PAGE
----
“Look now how mortals are blaming the gods” – Homer

Thursday, February 10 2005

Magic, or “magick”, is a big subject, but parts of it can be defined as Ritual for Effect. The whole premise is that certain rituals will result in certain outcomes. Recipes. Say the secret word and win $100.

“If Ye Practikal ParaMedick bee desirous of an Call and wouldst maek Tones Drop, or if an comely ER nurse wouldst forsaek all Rest, then spaek thus: “Wow, it sure is slow around here. Things are so quiet. I think I’ll take a nap.”

Whether medicine in general, and EMS in particular, is rife with Magic or simply the belief in magic is debatable, but a large percentage of docs, nurses, medics, EMTs and fire fighters believe in certain rituals. In our society, belief this fervent is called Faith when it involves God. If it does not involve God, or involves the “wrong” gods, it is Superstition. Most people are of the opinion that we, puny mortals, are not very effective at pushing around and controlling the behavior of the One True Creator of the Universe, and so let us defend their sensibilities and place Medical Magic in the “superstition” category.

The superstitions in EMS are many, and vary from region to region, I understand. Certain beliefs are pernicious and wide-encompassing, however, and fall into two categories: Conjuration (causing something to appear) and Dissipation (keeping something from happening).

Rituals concerning these two abound in medicine, but if we further narrow our attention to prehospital and ER staff, then of these Conjuration is by far the most developed. There are things we can do to Make Calls Happen, but avoiding these rituals does not guarantee fewer casualties. For instance, anyone in their kitchen can perform the Ritual of Brownies – follow the recipe, voila, you have brownies. Not baking brownies does not guarantee you won’t have any – someone might bring some to you. Our EMS Spigot can be turned on “Full” but we don’t know how (or have no rituals) to turn it completely “Off”.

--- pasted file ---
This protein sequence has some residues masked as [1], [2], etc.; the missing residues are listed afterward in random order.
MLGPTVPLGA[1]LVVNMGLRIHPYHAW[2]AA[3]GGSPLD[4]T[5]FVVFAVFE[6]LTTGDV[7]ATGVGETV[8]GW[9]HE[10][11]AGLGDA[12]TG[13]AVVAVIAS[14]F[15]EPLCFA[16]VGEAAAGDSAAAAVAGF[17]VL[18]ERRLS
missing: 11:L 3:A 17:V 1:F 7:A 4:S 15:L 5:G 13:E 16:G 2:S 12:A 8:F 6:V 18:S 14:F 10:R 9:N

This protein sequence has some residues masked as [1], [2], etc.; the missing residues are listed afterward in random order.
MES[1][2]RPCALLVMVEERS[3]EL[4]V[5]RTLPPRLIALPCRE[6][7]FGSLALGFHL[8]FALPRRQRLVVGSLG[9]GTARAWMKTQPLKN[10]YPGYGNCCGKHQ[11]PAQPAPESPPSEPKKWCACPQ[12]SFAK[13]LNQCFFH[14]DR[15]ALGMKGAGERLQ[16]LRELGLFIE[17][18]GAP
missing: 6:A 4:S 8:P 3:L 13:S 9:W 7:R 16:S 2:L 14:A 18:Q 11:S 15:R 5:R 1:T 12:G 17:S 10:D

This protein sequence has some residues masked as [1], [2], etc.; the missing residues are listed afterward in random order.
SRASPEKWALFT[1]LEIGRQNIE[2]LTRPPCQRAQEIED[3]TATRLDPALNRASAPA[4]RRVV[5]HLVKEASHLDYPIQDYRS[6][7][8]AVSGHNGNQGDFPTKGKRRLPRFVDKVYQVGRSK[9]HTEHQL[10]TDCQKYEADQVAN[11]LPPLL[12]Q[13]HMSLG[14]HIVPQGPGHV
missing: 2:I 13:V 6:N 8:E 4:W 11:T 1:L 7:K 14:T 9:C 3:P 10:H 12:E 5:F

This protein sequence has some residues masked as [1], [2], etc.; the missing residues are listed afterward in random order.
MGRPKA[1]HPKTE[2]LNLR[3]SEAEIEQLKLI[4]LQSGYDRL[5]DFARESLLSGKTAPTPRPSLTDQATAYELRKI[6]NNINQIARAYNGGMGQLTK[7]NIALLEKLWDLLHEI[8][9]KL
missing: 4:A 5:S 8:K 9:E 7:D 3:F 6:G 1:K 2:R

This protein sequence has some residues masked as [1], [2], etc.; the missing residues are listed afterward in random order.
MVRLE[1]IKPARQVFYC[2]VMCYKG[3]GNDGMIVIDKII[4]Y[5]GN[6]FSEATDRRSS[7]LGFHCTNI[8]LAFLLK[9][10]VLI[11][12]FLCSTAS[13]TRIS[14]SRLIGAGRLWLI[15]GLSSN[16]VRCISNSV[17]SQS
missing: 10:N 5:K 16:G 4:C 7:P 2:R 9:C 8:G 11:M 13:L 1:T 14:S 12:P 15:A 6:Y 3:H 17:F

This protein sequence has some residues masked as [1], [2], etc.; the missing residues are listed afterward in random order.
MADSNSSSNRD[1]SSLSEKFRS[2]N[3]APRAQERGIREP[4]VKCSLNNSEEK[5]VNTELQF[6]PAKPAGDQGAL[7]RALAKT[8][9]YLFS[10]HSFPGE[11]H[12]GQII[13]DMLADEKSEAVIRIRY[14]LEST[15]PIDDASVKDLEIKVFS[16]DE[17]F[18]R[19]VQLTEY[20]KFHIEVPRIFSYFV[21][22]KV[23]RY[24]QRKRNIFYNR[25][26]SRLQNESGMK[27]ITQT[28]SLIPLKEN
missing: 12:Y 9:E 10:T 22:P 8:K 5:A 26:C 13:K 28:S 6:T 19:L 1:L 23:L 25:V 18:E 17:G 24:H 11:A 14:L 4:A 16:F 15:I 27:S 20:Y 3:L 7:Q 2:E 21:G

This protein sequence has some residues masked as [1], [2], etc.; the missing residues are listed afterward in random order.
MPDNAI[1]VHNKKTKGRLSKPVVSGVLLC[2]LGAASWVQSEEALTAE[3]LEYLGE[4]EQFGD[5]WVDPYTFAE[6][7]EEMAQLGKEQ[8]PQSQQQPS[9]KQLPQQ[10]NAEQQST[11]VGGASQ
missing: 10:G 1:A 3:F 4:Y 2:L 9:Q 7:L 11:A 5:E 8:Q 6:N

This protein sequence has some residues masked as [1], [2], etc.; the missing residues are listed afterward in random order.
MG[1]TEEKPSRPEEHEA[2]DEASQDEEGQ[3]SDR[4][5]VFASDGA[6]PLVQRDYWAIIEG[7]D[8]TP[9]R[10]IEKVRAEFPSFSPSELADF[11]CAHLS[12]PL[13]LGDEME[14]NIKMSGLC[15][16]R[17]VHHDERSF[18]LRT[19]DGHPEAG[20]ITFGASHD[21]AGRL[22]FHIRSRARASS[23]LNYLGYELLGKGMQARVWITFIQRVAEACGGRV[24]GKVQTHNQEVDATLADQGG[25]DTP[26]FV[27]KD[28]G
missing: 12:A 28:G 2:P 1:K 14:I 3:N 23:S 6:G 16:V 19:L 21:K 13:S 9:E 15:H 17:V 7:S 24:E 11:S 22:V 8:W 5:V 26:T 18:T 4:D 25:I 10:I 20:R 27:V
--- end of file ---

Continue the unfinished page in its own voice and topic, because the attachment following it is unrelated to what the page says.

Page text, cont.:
Conjuration itself can be broken down into two categories: Verbal (spoken word) and Somatic (actions). I’ve seen evidence that beliefs are pretty evenly divided between these two, but the Verbal components, especially by ER staff, are the most strongly held – and the most efficacious. Certain words in the ER are Big JuJu, and strictly forbidden.

Now, this power is not ours by any means. We don’t get the power to make “slow quiet” work when we’re EMT, and it gets stronger as we rise through the ranks of EMT-I, Paramedic, Nurse, PA, etc. until Doctor Kildare can read a Robert Frost poem and cause a mass casualty. It’s not like Nun powers. Anyone can say “Slow” or “Quiet” and cause chaos. Redhats and ridealongs are cautioned at the outset – and some even say their naive utterances are the most powerful.

It is rather the use of these words which bring the attention of the EMS gods to you, and cause you trouble. This by the way is not a new concept. Homer used it circa 750 BCE:

Ulysses: “Hey, look, there’s Ithaca! Sure looks quiet. Slow the oars and we’ll sail right in!”
Aeolus (God of the Winds): “Wassat? Slow? Quiet? Oh, hey. *PUFF*. There ya go, li’l fellers – safe and sound again in the wine-dark sea.”
Ulysses: “shit.”

Everyone in EMS agrees on the Slow Quiet Curse. The somatic components are much more varied. Every field has its somatic superstitions. Sports, for instance – the quarterback who doesn’t wash his jockstrap, thus keeping his mojo while at the same time lending new, brown meaning to “winning streak”. EMS somatic superstitions are largely less disgusting.

To Conjure a Call, we must simply:

  • try to sleep;
  • cook an elaborate meal in the station kitchen, tones guaranteed at the critical burn-everything stage;
  • enjoy a really good episode of [insert TV show];
  • study for tomorrow’s Big Test;
  • walk to the corner store two blocks away;
  • get in the shower;
  • sit on the can and mean business;
  • take off our boots…

… etc.

Or, when performing an innocent task, doing it the wrong way will cause the tones to drop. For instance, in getting ready for bed, if the EMT doesn’t align his shoes properly (which according to various sources can be one of Toes Facing Door, Toes Under Bed, Unlaced, Laced, Upside Down, or Still On Feet) then the tones drop. Not leaving the doors open on the ambulance, for quick entry, will make tones. Not refilling the fuel tank when it reaches the 3/4 mark is a guarantee of tone-out and a call which lasts several hours. Not peeing when you have the chance. Not…

Folks, I am here to tell you: none of that stuff works. I tried it. Total calls for last duty: Zero. At this rate, people in my first due will begin spontaneously healing when I have duty. It’s enough to test one’s faith.

Good golly, if we can’t believe in the stuff we ourselves make up, what can we believe in?


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